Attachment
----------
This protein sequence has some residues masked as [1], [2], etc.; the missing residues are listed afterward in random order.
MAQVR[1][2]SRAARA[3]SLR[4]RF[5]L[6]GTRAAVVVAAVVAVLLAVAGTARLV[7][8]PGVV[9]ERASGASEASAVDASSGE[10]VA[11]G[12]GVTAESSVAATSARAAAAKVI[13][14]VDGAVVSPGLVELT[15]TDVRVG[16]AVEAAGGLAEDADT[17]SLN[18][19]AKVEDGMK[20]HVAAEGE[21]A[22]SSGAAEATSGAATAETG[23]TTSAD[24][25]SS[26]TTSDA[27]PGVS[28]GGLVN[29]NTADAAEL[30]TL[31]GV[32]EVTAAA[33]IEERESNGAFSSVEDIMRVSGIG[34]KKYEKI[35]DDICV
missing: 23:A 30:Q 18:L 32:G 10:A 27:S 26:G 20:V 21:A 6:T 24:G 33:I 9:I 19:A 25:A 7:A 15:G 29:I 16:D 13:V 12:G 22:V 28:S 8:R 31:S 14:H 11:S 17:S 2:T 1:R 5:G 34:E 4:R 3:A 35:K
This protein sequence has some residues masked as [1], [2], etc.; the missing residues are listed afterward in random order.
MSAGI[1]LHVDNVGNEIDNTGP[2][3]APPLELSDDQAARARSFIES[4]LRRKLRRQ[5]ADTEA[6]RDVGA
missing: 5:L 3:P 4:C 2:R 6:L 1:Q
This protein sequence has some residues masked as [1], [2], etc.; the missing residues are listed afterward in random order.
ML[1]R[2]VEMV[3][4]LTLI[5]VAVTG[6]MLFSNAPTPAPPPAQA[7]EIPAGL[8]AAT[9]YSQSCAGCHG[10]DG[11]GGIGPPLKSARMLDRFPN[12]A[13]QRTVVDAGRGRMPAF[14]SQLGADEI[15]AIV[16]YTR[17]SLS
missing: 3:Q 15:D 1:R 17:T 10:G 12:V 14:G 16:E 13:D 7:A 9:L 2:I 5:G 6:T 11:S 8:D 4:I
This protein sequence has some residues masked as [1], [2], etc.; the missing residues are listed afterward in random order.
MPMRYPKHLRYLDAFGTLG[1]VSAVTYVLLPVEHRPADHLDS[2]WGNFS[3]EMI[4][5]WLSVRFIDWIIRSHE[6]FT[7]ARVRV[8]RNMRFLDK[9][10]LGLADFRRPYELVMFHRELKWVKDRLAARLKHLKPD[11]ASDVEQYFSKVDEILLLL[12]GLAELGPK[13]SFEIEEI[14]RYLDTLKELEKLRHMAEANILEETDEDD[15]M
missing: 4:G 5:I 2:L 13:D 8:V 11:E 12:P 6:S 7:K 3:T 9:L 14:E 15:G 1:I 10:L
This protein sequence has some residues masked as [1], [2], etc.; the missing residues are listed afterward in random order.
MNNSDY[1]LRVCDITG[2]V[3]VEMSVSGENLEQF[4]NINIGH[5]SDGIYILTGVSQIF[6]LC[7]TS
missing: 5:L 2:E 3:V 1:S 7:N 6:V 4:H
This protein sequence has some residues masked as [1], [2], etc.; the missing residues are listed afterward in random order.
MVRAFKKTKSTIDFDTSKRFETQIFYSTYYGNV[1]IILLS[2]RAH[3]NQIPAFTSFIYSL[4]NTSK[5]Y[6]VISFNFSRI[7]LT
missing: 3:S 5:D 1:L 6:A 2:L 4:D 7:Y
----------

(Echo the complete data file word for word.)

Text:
This protein sequence has some residues masked as [1], [2], etc.; the missing residues are listed afterward in random order.
MAQVR[1][2]SRAARA[3]SLR[4]RF[5]L[6]GTRAAVVVAAVVAVLLAVAGTARLV[7][8]PGVV[9]ERASGASEASAVDASSGE[10]VA[11]G[12]GVTAESSVAATSARAAAAKVI[13][14]VDGAVVSPGLVELT[15]TDVRVG[16]AVEAAGGLAEDADT[17]SLN[18][19]AKVEDGMK[20]HVAAEGE[21]A[22]SSGAAEATSGAATAETG[23]TTSAD[24][25]SS[26]TTSDA[27]PGVS[28]GGLVN[29]NTADAAEL[30]TL[31]GV[32]EVTAAA[33]IEERESNGAFSSVEDIMRVSGIG[34]KKYEKI[35]DDICV
missing: 23:A 30:Q 18:L 32:G 10:A 27:S 26:G 20:V 21:A 6:T 24:G 33:I 9:I 19:A 25:A 7:A 15:G 29:I 16:D 13:V 12:G 22:V 28:S 8:R 31:S 14:H 11:S 17:S 2:T 1:R 5:G 34:E 4:R 3:A 35:K
This protein sequence has some residues masked as [1], [2], etc.; the missing residues are listed afterward in random order.
MSAGI[1]LHVDNVGNEIDNTGP[2][3]APPLELSDDQAARARSFIES[4]LRRKLRRQ[5]ADTEA[6]RDVGA
missing: 5:L 3:P 4:C 2:R 6:L 1:Q
This protein sequence has some residues masked as [1], [2], etc.; the missing residues are listed afterward in random order.
ML[1]R[2]VEMV[3][4]LTLI[5]VAVTG[6]MLFSNAPTPAPPPAQA[7]EIPAGL[8]AAT[9]YSQSCAGCHG[10]DG[11]GGIGPPLKSARMLDRFPN[12]A[13]QRTVVDAGRGRMPAF[14]SQLGADEI[15]AIV[16]YTR[17]SLS
missing: 3:Q 15:D 1:R 17:T 10:G 12:V 14:G 16:E 13:D 7:A 9:L 2:I 5:G 6:T 11:S 8:D 4:I
This protein sequence has some residues masked as [1], [2], etc.; the missing residues are listed afterward in random order.
MPMRYPKHLRYLDAFGTLG[1]VSAVTYVLLPVEHRPADHLDS[2]WGNFS[3]EMI[4][5]WLSVRFIDWIIRSHE[6]FT[7]ARVRV[8]RNMRFLDK[9][10]LGLADFRRPYELVMFHRELKWVKDRLAARLKHLKPD[11]ASDVEQYFSKVDEILLLL[12]GLAELGPK[13]SFEIEEI[14]RYLDTLKELEKLRHMAEANILEETDEDD[15]M
missing: 4:G 5:I 2:L 13:D 8:V 11:E 12:P 6:S 7:K 3:T 9:L 14:E 15:G 1:I 10:L
This protein sequence has some residues masked as [1], [2], etc.; the missing residues are listed afterward in random order.
MNNSDY[1]LRVCDITG[2]V[3]VEMSVSGENLEQF[4]NINIGH[5]SDGIYILTGVSQIF[6]LC[7]TS
missing: 5:L 2:E 3:V 1:S 7:N 6:V 4:H
This protein sequence has some residues masked as [1], [2], etc.; the missing residues are listed afterward in random order.
MVRAFKKTKSTIDFDTSKRFETQIFYSTYYGNV[1]IILLS[2]RAH[3]NQIPAFTSFIYSL[4]NTSK[5]Y[6]VISFNFSRI[7]LT
missing: 3:S 5:D 1:L 6:A 2:L 4:D 7:Y